# How to solve equations of this form: $x^x = n$?

How would I go about solving equations of this form:

$$x^x = n$$

for values of n that do not have obvious solutions through factoring, such as $27$ ($3^3$) or $256$ ($4^4$).

For instance, how would I solve for x in this equation: $$x^x = 7$$

I am a high school student, and I haven't exactly ventured into "higher mathematics." My first thought to approaching this equation was to convert it into a logarithmic form and go from there, but this didn't yield anything useful in the end.

My apologies if this question has been asked and answered already; I haven't been able to find a concrete answer on the matter.

• In general, there won't be a nice closed form solution. Would you settle for a numerical approximation? – Oliver Oct 19 '13 at 17:48
• What do you mean by "nice closed form solution?" Also, how would one arrive at a numerical approximation? – John Oct 19 '13 at 17:52
• I presume you are looking after integer solutions; otherwise the task is trivial (up to numerical computations). – Michael Hoppe Oct 19 '13 at 17:55

Equations like $x^x=7$ often don't have ''nice'' solutions. Whenever you see something like $x^x$, something that you should think about is the Lambert W function. This is the function $W(x)$, implicitly defined by $z=W(z)e^{W(z)}$.

In your case, taking natural logs gives $x \log x=\log 7$. So $e^{\log x} \log x=\log 7$, so $\log x=W(\log 7)$, and finally $x=e^{W(\log 7)}$. The Lambert W function has many different branches, which is something sort of akin to the fact that when you take a square root you can choose either the positive or negative square root. This means that there isn't a unique solution to your equation. You can get some families of solutions using Wolfram Alpha: http://www.wolframalpha.com/input/?i=x%5Ex%3D7.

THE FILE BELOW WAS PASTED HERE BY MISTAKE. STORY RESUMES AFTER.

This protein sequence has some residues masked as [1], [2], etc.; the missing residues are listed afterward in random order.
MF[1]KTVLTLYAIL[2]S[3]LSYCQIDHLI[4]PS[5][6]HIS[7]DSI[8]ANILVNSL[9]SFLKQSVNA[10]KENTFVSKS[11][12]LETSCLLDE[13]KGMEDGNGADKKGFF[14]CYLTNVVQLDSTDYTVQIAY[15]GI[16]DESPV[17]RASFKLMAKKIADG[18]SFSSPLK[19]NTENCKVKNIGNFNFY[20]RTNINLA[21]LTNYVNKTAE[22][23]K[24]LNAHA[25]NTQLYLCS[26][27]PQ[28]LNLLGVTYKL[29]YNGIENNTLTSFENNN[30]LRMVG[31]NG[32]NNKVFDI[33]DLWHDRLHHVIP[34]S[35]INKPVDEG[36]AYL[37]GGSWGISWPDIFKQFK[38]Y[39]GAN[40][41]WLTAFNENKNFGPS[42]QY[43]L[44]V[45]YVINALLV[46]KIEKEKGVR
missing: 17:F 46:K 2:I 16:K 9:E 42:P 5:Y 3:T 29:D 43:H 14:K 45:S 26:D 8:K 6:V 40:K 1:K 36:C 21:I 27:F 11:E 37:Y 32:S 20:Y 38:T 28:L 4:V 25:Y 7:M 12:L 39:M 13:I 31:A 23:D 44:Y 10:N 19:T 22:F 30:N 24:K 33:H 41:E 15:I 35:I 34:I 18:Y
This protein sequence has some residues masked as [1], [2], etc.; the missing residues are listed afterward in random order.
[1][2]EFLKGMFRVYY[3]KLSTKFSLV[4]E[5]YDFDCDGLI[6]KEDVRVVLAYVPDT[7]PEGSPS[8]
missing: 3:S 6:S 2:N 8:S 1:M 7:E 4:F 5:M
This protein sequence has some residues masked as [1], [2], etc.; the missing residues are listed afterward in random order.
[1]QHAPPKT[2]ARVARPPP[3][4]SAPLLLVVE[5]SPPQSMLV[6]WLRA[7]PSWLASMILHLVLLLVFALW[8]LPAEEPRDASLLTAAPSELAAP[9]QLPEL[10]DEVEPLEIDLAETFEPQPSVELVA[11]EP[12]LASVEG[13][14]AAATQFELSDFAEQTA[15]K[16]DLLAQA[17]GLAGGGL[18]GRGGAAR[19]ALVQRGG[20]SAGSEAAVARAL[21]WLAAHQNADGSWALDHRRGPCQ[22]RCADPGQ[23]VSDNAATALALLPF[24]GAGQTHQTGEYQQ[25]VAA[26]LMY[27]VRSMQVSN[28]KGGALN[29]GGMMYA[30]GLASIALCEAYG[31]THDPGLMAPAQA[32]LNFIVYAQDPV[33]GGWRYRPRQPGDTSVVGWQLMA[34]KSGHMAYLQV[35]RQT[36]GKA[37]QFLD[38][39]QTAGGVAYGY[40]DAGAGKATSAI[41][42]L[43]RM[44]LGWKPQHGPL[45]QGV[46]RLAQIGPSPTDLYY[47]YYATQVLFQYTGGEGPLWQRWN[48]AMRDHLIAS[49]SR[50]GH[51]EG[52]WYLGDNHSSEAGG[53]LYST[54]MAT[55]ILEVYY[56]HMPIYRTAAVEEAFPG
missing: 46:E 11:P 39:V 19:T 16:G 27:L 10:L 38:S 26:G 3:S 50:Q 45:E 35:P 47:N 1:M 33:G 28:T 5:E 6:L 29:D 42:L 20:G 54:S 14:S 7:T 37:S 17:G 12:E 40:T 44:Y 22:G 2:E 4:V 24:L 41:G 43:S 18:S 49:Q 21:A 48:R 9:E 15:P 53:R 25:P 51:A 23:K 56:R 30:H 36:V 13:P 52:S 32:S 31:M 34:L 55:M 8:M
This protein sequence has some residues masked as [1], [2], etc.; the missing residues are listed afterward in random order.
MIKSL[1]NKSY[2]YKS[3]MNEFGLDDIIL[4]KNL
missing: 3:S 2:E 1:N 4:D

you can solve it using newton's method

$$f(x) = x^x - 7 = 0 \Rightarrow f'(x) = x^x(\ln x+ 1)$$

now choose $x_0$ and let it be $x_0 = 2$

and use the formula $$x_{n+1} = x_n - \frac{f(x_n)}{f'(x_n)} = x_n - \frac{x_n^{x_n} - 7}{x_n^{x_n}(\ln x_n + 1) }$$

now just evaluate $x_1$ by using $x_0$ then $x_2$ then $x_3 \cdots$ by a calculator and you'll find an approximation

$$x_1 \approx 2.442962082$$

$$x_2 \approx 2.331852211$$

$$x_3 \approx 2.316698614$$

$$x_4 \approx 2.31645502$$

$$x_5 \approx 2.316454959$$

$$x_6 \approx x_5$$

$$x_7 \approx x_6$$

$$x \approx 2.316454959$$

http://mathworld.wolfram.com/NewtonsMethod.html

• thanks upvoter i'm now 1,007 !! – what'sup Oct 19 '13 at 18:03
• Thank you for providing an answer on getting an approximation. Although an approximation, this seems really intuitive. – John Oct 19 '13 at 18:05
• you're very welcome @John . – what'sup Oct 19 '13 at 18:06

You cannot express the solution of this equation in elementary functions. However, you can express the solution in terms of the Lambert $W$ function: http://en.wikipedia.org/wiki/Lambert_W_function . The $W$-function is defined by: $x = W(x)\cdot e^{W(x)}$.

Let $y = \ln x$. Write your equation as $e^{x \ln x} = n$, or equivalently $x \ln x = \ln n$, or $y e^y = \ln n$. Then $y = W(\ln n)$ and $x = e^y = e^{W(\ln n)}$.

The solution involves a function called Lambert's W-function. There is a Wikipedia page on it.
As Oliver says, it is not a nice neat form. It is an entirely new function. Its definition is $$ye^y=z, W(z)=y$$
Can you use logs to turn $x^x=n$ into $ye^y=f(n)$, for $y$ equal to some function of $x$?